On May 6, 2020, Governor Newsom signed Executive Order N-62-20, which creates a presumption for workers’ compensation benefits for employees who contract COVID-19. While as many as eight other states have recently established rebuttable presumptions that certain workers with COVID-19 have valid workers’ compensation claims unless the employer can prove the employee contracted the virus outside of work, this is the broadest presumption ever enacted in California’s workers’ compensation system and it covers employees regardless of the type of work they perform.
Under the existing California workers’ compensation system, employees need to present some medical evidence that their illness or injury was related to work in order to qualify for benefits. To meet that important threshold, they need to establish some reasonable factual basis for asserting that the workplace caused their illness or injury.
However, the executive order turns that analysis on its head. Instead, if any “covered worker” contracts COVID-19, it would be automatically “presumed” to be work-related without the employee having to provide any further proof.
The following summarizes the criteria that must be met for an employee to qualify for the presumption:
- If an employee working at a physical place of work (not working from home) is diagnosed with COVID-19 within 14 days of being at work, this condition is presumptively considered to be industrial in nature.
- The diagnosis must be made by a physician who holds an active physician and surgeon license from the California Medical Board and the diagnosis must be confirmed by further testing within 30 days of the diagnosis.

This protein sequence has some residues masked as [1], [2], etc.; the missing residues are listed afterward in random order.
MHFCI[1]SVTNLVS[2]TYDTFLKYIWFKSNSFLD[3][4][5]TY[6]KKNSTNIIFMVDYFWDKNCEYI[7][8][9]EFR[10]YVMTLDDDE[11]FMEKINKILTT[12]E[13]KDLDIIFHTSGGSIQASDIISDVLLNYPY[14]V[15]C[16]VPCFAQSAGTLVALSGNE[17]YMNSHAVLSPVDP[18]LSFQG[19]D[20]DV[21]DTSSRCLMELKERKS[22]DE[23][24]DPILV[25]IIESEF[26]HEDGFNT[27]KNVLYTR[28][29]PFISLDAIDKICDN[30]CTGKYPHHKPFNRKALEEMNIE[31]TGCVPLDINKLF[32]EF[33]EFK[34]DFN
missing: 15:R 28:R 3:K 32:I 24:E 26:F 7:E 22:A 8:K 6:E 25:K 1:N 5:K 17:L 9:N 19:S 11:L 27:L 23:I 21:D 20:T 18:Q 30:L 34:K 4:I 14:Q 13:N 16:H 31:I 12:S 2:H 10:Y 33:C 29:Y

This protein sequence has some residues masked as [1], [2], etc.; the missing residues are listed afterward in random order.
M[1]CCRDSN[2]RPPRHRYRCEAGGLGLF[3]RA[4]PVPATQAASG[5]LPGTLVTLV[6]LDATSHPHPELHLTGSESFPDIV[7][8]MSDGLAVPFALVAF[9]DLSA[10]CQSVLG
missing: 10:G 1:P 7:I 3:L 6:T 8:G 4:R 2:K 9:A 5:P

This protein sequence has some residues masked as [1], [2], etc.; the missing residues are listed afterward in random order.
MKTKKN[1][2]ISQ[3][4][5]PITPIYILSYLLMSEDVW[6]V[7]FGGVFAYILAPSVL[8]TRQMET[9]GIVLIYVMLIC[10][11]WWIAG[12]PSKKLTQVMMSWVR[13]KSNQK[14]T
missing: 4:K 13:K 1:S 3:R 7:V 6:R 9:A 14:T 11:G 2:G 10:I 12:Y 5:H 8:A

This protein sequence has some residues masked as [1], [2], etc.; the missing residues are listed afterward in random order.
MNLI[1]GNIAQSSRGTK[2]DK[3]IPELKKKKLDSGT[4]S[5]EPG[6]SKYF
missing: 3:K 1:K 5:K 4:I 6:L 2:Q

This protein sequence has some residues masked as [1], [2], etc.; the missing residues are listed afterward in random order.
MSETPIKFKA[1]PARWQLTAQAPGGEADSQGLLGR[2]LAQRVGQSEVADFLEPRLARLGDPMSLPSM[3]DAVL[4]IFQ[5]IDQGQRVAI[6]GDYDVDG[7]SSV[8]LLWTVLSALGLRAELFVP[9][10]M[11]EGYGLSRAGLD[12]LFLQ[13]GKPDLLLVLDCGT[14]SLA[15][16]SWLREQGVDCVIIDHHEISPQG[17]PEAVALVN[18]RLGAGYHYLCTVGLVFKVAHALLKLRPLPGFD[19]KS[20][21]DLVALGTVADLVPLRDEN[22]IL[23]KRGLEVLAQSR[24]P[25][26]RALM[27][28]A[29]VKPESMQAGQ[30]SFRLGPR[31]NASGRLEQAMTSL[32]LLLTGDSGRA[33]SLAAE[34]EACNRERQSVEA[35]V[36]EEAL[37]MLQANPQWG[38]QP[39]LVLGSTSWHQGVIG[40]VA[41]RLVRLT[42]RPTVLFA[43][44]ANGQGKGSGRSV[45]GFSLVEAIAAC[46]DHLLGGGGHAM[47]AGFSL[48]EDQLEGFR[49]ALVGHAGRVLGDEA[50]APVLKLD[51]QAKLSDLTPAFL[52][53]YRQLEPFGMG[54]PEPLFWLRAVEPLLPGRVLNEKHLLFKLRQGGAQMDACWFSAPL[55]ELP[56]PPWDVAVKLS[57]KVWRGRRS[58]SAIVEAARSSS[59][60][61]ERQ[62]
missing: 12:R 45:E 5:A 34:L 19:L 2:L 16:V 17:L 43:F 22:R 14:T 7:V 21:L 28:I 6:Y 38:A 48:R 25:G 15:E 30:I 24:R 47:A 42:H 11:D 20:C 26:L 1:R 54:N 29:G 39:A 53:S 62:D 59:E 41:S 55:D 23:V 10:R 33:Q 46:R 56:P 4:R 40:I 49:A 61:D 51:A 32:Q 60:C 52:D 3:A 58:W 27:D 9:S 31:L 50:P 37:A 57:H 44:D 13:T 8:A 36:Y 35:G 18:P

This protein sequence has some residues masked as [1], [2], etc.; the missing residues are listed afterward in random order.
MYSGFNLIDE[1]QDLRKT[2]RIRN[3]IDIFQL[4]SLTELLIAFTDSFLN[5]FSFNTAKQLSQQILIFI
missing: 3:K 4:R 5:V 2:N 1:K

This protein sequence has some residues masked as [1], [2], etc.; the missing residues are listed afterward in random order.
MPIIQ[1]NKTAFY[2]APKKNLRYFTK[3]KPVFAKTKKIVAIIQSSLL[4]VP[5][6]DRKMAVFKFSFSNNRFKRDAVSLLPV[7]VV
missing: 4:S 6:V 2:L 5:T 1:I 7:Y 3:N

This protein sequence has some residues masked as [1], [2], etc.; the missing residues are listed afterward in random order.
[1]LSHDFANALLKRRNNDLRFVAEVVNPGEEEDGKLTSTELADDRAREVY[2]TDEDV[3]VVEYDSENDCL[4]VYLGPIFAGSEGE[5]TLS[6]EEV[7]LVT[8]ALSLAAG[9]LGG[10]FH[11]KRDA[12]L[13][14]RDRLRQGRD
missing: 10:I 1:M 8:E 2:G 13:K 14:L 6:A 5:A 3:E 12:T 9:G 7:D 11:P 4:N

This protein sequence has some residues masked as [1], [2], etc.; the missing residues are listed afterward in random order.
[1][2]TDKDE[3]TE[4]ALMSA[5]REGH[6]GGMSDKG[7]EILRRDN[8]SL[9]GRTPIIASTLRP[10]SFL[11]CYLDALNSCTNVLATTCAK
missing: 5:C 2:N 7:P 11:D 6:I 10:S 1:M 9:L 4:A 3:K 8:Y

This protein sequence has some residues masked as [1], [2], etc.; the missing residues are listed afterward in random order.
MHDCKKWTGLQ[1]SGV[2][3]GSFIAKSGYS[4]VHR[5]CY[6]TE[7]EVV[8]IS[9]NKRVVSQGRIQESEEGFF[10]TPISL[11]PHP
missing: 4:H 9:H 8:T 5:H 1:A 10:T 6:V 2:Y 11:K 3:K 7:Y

- This order pertains to any employee who was at a physical place of work anytime between March 19, 2020 and July 5, 2020.
This order creates an additional change to the current workers’ compensation system. One of the noteworthy changes is that the claims administrator has 30 days to deny the claim or it is presumed compensable. The claim may later be denied if evidence is discovered that was not available during the initial 30-day period. It is worth noting that discovery, including retrieval of medical records, often takes longer than 30 days.
The order also states that any paid sick leave benefits afforded as a result of COVID-19 (such as the Families First Coronavirus Response Act) shall be exhausted before temporary disability or Labor Code 4850 benefits shall be paid.
Although this presumption is rebuttable—meaning you can controvert this position with other evidence—presumptions are very difficult to rebut, and it is likely to be a high burden for employers to meet. Since COVID-19 is such a new condition, there is no clearly defined standard as to what evidence is necessary to rebut this presumption.